1903 Rushbrooke & Co Lady’s Cycle (Halfords)

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RUSHBROOKE & Co: Frederick William Rushbrooke started the company as a hardware merchant in 1892 in Charlotte Street, Birmingham. A move was made to 30 Moor Street in 1894 and about this time Frederick Dale Tippets was engaged as general manager. Rushbrooke was a keen cyclist and the company took a stand at the Stanley Cycle Show in 1897. It seems likely that at this stage the company probably bought-in cycles and cycle fittings although it is known that a ‘Tom Thumb’ juvenile tricycle was made for the company. In 1900 a Mr George Smith was engaged who had previously been with the Enfield Manufacturing Co., the Albert Eadie Chain Co. and the New Comet Cycle Co.

in 1904, Rushbrooke opened a shop at 9 Halford Street, Leicester, to sell cycle fittings and parts to the trade, and published a catalogue. In 1907, after eight more shops had been added, Halford Cycle Co. Ltd was formed.

1903 Rushbrooke & Co Lady’s Cycle

New Departure coaster brake

Thumb Lever pull-up rim brake

Rutico Patent Handlebars

Halfords ‘Soon-on’ carrier rack

22″ Frame

28″ Wheels

(Now sold)

I bought this as a mystery machine 10 years ago and it was eventually identified for me by Andrew Millward in 2014 from the design of its fork crown, handlebar and front rim brake with thumb lever, illustrations of which appear in the 1902 Rushbrooke catalogue. There’s no illustration of the Rushbrooke Lady’s Cycle in the catalogue. The New Departure coaster brake fitted to this machine was introduced in 1903, so we’ve assumed its year from that. It’s unlikely to be any later as thumb lever brakes were quickly superseded by other styles adopted throughout the cycle trade, and every company was keen to show how ‘modern’ their brake designs were.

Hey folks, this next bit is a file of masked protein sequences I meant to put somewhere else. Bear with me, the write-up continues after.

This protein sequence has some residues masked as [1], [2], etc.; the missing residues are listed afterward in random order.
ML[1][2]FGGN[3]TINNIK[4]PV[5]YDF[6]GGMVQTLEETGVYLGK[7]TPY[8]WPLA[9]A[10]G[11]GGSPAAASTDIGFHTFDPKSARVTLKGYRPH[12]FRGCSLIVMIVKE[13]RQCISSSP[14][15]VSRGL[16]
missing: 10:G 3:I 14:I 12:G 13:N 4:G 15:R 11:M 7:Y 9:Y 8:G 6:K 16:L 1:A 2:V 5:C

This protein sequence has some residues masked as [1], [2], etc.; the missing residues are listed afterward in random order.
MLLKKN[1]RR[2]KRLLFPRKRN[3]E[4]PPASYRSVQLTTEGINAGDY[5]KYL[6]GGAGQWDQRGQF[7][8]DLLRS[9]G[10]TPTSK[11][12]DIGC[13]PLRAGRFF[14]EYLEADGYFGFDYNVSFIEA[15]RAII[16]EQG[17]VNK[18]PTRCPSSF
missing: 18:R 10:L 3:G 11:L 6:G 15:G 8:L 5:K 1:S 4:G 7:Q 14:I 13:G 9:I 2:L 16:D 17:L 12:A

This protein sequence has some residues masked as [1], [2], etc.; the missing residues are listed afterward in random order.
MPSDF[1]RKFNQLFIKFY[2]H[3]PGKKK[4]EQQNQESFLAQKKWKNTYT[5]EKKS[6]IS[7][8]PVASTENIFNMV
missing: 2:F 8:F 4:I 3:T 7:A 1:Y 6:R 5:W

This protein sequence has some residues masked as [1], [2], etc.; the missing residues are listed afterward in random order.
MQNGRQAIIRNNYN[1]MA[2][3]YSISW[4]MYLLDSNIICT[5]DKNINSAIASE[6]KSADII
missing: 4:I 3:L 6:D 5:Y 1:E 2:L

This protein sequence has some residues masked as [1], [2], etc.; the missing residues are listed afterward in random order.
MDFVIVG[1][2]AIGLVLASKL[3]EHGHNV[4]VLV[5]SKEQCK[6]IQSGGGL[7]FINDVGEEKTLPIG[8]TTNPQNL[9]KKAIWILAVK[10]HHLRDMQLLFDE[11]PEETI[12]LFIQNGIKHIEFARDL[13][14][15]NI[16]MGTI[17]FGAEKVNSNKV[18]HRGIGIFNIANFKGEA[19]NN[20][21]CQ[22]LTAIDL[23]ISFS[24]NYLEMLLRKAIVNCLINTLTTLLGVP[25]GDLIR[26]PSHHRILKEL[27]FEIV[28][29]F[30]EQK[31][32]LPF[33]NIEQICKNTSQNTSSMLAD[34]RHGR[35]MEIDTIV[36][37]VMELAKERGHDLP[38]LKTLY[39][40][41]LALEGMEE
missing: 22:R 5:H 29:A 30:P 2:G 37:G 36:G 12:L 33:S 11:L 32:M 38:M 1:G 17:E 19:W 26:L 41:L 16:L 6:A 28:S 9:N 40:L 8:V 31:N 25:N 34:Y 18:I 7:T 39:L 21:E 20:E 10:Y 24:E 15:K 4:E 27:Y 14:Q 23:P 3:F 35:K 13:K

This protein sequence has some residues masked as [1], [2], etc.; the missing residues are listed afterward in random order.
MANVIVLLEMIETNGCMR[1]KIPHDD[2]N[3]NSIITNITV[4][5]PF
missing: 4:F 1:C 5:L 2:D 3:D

While various other parts fitted to the bike aren’t shown in the early Rushbrooke catalogue, the company does not appear to have updated them as they were still being advertised in the 1910 Halfords catalogue: coaster brake, rear carrier rack, grips, pedals. It’s not known if the bicycle was purchased direct from Rushbrooke & Co – from one of their shops, at a cycle show, or by mail order from their catalogue – or supplied through the cycle trade to a local cycle shop.

The only number I could find on the bike is a number 7. Andrew commented: “The number on your frame ‘7’ doesn’t suggest a serial number – could it be a model number I wonder? The lady’s frame is given as R77 in the catalogue – perhaps the number on the frame is a factory number. Pure speculation, but plausible.”

As Rushbrooke sold fittings as well as cycles, a pre-Halfords (1907) era machine is not easy to find or identify. This is the only example I’ve come across and appears to be the earliest known survivor.

The Rushbrooke is in lovely ‘as found’ condition, obviously stored in the dry since coming off the road many years ago. The tyres look like the originals. I’ve spun the pedals and back pedalled to see if the New Departure coaster brake operates, and it does. The paint has long since faded and there’s surface rust throughout, though the metal is sound everywhere, apart from the lower edge of the front mudguard, which is split (a common problem) but easy to fix. The celluloid chaincase is also cracked; these are very delicate and rarely last 116 years, the age of this bicycle. I usually remove them when they are broken, but I was inspired to keep this bicycle completely ‘as found’ due to its historic interest.

As you can see towards the bottom of the page, I also have a history file and Halfords ephemera to accompany this rare machine.